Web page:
Content tagged with "edible"

Common Blackberry

Image of a blackberry flower
Rubus allegheniensis
“Please don’t throw me into the briar patch!” The real truth about blackberry bushes is that the prickles are worth braving—whether you’re a rabbit seeking shelter or a berry-picker hunting the delicious fruits. More

Dewberry

Photo of dewberry flowers
Dewberry is a lot like common blackberry, except that instead of being a small shrub, its canes form trailing woody vines. Both plants are prickly, and both produce delicious deep purple berries! More

Dewberry

Photo of dewberry flowers
Rubus flagellaris
Dewberry is a lot like common blackberry, except that instead of being a small shrub, its canes form trailing woody vines. Both plants are prickly, and both produce delicious deep purple berries! More

Hackberry

Image of a hackberry leaf
Celtis occidentalis
Although it's named for its sweet, purple (edible) fruits, most people learn to identify hackberry because of its interesting bark, which develops numerous corky, wartlike projections that sometimes join to form ridges. More

Johnny-Jump-Up (Field Pansy)

Image of Johnny-jump-up.
Viola bicolor
It's not our largest violet, but it's one of the most common. The coloration of these delicate-looking flowers often looks faded. Look for it in fields, meadows, glades, rights-of-way, disturbed sites and possibly your front lawn. More

Pawpaw

Image of a pawpaw tree
Asimina triloba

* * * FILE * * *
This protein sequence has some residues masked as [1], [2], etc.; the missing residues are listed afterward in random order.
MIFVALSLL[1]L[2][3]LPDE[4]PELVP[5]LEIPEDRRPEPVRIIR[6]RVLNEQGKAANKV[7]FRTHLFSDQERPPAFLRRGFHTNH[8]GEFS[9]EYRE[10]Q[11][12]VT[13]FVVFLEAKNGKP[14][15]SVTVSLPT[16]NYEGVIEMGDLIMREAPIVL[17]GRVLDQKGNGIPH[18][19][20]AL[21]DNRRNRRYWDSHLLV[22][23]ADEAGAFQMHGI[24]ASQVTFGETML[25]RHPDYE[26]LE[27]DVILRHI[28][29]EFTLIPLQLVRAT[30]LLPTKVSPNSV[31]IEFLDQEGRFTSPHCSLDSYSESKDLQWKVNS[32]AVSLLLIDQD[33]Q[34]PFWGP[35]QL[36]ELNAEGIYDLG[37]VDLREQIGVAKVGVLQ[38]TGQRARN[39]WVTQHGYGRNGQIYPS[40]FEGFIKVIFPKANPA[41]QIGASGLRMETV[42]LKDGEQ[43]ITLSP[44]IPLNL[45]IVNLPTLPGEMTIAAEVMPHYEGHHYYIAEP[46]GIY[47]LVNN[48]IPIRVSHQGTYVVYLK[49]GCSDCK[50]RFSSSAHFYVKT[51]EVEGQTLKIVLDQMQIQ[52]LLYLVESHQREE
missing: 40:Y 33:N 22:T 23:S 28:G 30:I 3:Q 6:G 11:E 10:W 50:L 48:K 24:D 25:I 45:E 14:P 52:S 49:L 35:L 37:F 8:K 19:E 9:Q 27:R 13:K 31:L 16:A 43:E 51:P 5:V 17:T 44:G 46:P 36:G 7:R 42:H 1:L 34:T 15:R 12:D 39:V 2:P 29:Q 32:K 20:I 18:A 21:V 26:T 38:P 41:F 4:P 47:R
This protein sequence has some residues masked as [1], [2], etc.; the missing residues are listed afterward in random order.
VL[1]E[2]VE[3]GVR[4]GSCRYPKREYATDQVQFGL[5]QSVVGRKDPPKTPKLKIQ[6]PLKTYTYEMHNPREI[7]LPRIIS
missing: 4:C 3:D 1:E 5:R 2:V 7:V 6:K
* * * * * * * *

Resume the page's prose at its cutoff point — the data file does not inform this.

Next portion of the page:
“Way down yonder in the pawpaw patch” is an old song you might be familiar with—but today, surprisingly few Missourians know a pawpaw tree when they see one. This is a good tree to know, especially when the large, sweet fruit are ripening! More

Pecan

pecan tree
Carya illinoinensis
One of Missouri’s favorite nut trees is the pecan, which is a type of hickory—and hickories are in the walnut family! Originally pecan had a fairly limited, southern distribution, but today it is found in and out of cultivation nearly statewide, owing to the popularity of the nuts. More

Persimmon

persimmon
Diosypros virginiana
This medium-sized tree with the “alligator” bark is best known in the fall, when its orange, plumlike fruits come on. Be careful, however, to make sure a persimmon is ripe before you pop it into your mouth, or you could have a puckery surprise! More

Prairie Crab Apple

Malus ioensis
An attractive, small, ornamental tree with low, crooked branches and attractive spring flowers. Its hard, bitter fruits can be used in making tasty jellies, cider and vinegar. More

Slender Mountain Mint

Photo of slender mountain mint flowers
Pycnanthemum tenuifolium
Slender mountain mint has smooth, square stems, opposite, narrow leaves, and dense heads of 2-lipped white (or lavender) flowers. Aromatic and minty, it can be grown at home in the herb garden, and its leaves used for seasoning food. More